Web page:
I came home from Clio’s annual Cloud Conference (Clio Con) in New Orleans on Saturday a little tired and a little hoarse.

Little question that Clio Con is solidifying its place as one of the best, if not the best, legal conference. A big thanks to Jack Newton and the entire Clio team. 100 Clio team members traveled from Vancouver to work the conference so the commitment to over the top customer service was evident everywhere.

Four big takeaways for me. One, the impact of Clio’s integration program; two, the relevance of Clio Con for all lawyers and legal professionals, young and old; three, Clio’s recognizing the good work of lawyers; and four, the growing group of good friends I have in the legal tech community.

Clio has talked integration with third party solutions for a couple years, but boy has integration arrived.

Over 150 apps, solutions and products now integrate with the Clio platform. People are quitting their jobs to work on new companies they have founded for the sole purpose of integrating with Clio.

When I asked one legal tech founder how he was getting to market, he just pointed to the Clio exhibit floor. I thought he meant those lawyers walking the exhibit floor, but he meant the 150,000 Clio users – that was his company’s market.

Imagine building your company to have an ecosystem like this. Clio has done it. Over a hundred companies and hundreds of people (not employed by your company) building solutions that make Clio stickier and stickier and getting Clio closer to being a must have for lawyers and law firms.

Clio continues to double done in integration applications. Last year Clio announced it would start making investments in third party integrations. This year, Tali, a voice activated time tracking assistant, was awarded $100,000 for winning Clio’s first Launch Code contest.

Clio Con’s not just for geeks and the futurist in your office. Clio Con is for all lawyers and legal professionals – no matter their age or experience with tech.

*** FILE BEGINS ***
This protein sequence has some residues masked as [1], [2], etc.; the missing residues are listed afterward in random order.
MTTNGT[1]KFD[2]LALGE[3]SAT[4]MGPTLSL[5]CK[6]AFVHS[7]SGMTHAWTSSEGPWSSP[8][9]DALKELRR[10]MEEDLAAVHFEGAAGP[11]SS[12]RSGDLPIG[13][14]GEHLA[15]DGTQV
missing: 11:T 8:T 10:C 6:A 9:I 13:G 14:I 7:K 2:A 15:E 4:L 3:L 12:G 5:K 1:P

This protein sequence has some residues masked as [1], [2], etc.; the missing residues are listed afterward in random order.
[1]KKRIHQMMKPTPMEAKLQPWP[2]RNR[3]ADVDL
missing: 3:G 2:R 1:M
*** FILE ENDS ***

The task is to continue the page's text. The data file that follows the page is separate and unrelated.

A friend of mine from Seattle doing plaintiff’s IP litigation has been practicing for over 35 years. I remarked to him that a lot of the attendees were as young as our kids.

He responded that he really liked the conference – enjoyed the sessions, picked up info from companies he may use and being a solo, he enjoyed the interaction and camaraderie with other lawyers.

Legal tech conferences often miss the essence of the law. Real lawyers representing real people – consumers and small business people. Not Clio Con. Clio is moving from practice management to the delivery of legal services itself and the experience delivered to the consumer of legal services.

In its Riesman awards, individual law firms were recognized for innovation, growth, community service and being the best new law firm in front of over a thousand people watching some pretty moving videos of these firms and their teams.

One of the best things about Clio Con is spending time, be it brief and a bit frantic while all of us are working there, is spending a few days with friends – who just happen to be some of the leading legal tech people in the country – lawyers, law professors, company founders, reporters and more.

They’ve become good friends and we only see each other a couple or three times a year. Clio Con has probably become our largest gathering place.

If you haven’t attended Clio Con, consider doing so. Ideas, inspiration, camaraderie and finding yourself square in the middle of the future and a company bringing you that future are good reasons to come to San Diego next October.